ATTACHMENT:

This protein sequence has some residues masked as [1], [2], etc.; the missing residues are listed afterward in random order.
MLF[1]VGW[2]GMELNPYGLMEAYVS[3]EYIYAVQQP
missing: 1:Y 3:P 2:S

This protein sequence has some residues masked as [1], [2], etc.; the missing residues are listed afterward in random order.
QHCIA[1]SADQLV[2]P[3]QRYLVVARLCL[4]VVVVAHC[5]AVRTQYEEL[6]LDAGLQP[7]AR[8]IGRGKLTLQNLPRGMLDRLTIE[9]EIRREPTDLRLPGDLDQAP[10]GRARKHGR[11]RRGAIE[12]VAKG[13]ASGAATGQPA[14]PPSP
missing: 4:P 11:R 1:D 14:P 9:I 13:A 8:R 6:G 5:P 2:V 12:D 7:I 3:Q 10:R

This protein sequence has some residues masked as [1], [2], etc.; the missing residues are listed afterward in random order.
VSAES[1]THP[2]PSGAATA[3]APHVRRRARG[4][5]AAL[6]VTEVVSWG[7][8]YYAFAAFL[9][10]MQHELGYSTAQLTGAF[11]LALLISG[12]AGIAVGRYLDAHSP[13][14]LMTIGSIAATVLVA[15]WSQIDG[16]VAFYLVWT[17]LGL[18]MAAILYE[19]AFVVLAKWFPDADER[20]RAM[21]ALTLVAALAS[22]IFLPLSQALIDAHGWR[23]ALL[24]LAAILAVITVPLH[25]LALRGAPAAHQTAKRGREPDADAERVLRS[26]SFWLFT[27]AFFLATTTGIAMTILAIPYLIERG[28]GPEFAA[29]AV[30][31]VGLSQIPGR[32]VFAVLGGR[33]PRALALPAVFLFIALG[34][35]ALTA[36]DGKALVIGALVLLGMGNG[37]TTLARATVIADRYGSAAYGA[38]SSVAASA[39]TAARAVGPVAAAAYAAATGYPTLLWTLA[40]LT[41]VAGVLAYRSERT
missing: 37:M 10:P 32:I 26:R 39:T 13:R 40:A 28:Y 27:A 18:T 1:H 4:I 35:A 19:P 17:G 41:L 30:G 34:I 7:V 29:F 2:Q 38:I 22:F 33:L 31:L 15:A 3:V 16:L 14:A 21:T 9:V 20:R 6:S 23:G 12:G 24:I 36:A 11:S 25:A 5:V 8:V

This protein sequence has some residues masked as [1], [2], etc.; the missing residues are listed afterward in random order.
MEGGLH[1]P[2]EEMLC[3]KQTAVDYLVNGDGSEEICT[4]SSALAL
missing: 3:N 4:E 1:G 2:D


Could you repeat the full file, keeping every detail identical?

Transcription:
This protein sequence has some residues masked as [1], [2], etc.; the missing residues are listed afterward in random order.
MLF[1]VGW[2]GMELNPYGLMEAYVS[3]EYIYAVQQP
missing: 1:Y 3:P 2:S

This protein sequence has some residues masked as [1], [2], etc.; the missing residues are listed afterward in random order.
QHCIA[1]SADQLV[2]P[3]QRYLVVARLCL[4]VVVVAHC[5]AVRTQYEEL[6]LDAGLQP[7]AR[8]IGRGKLTLQNLPRGMLDRLTIE[9]EIRREPTDLRLPGDLDQAP[10]GRARKHGR[11]RRGAIE[12]VAKG[13]ASGAATGQPA[14]PPSP
missing: 4:P 11:R 1:D 14:P 9:I 13:A 8:R 6:G 5:P 2:V 12:D 7:I 3:Q 10:R

This protein sequence has some residues masked as [1], [2], etc.; the missing residues are listed afterward in random order.
VSAES[1]THP[2]PSGAATA[3]APHVRRRARG[4][5]AAL[6]VTEVVSWG[7][8]YYAFAAFL[9][10]MQHELGYSTAQLTGAF[11]LALLISG[12]AGIAVGRYLDAHSP[13][14]LMTIGSIAATVLVA[15]WSQIDG[16]VAFYLVWT[17]LGL[18]MAAILYE[19]AFVVLAKWFPDADER[20]RAM[21]ALTLVAALAS[22]IFLPLSQALIDAHGWR[23]ALL[24]LAAILAVITVPLH[25]LALRGAPAAHQTAKRGREPDADAERVLRS[26]SFWLFT[27]AFFLATTTGIAMTILAIPYLIERG[28]GPEFAA[29]AV[30][31]VGLSQIPGR[32]VFAVLGGR[33]PRALALPAVFLFIALG[34][35]ALTA[36]DGKALVIGALVLLGMGNG[37]TTLARATVIADRYGSAAYGA[38]SSVAASA[39]TAARAVGPVAAAAYAAATGYPTLLWTLA[40]LT[41]VAGVLAYRSERT
missing: 37:M 10:P 32:I 26:R 39:T 13:R 40:A 28:Y 27:A 18:T 1:H 4:I 35:A 19:P 17:G 41:L 30:G 34:I 7:V 29:F 2:Q 38:I 22:F 33:L 31:L 15:A 3:V 16:L 14:A 21:T 9:V 20:R 6:S 23:G 12:G 24:I 36:A 11:S 25:A 5:V 8:V

This protein sequence has some residues masked as [1], [2], etc.; the missing residues are listed afterward in random order.
MEGGLH[1]P[2]EEMLC[3]KQTAVDYLVNGDGSEEICT[4]SSALAL
missing: 3:N 4:E 1:G 2:D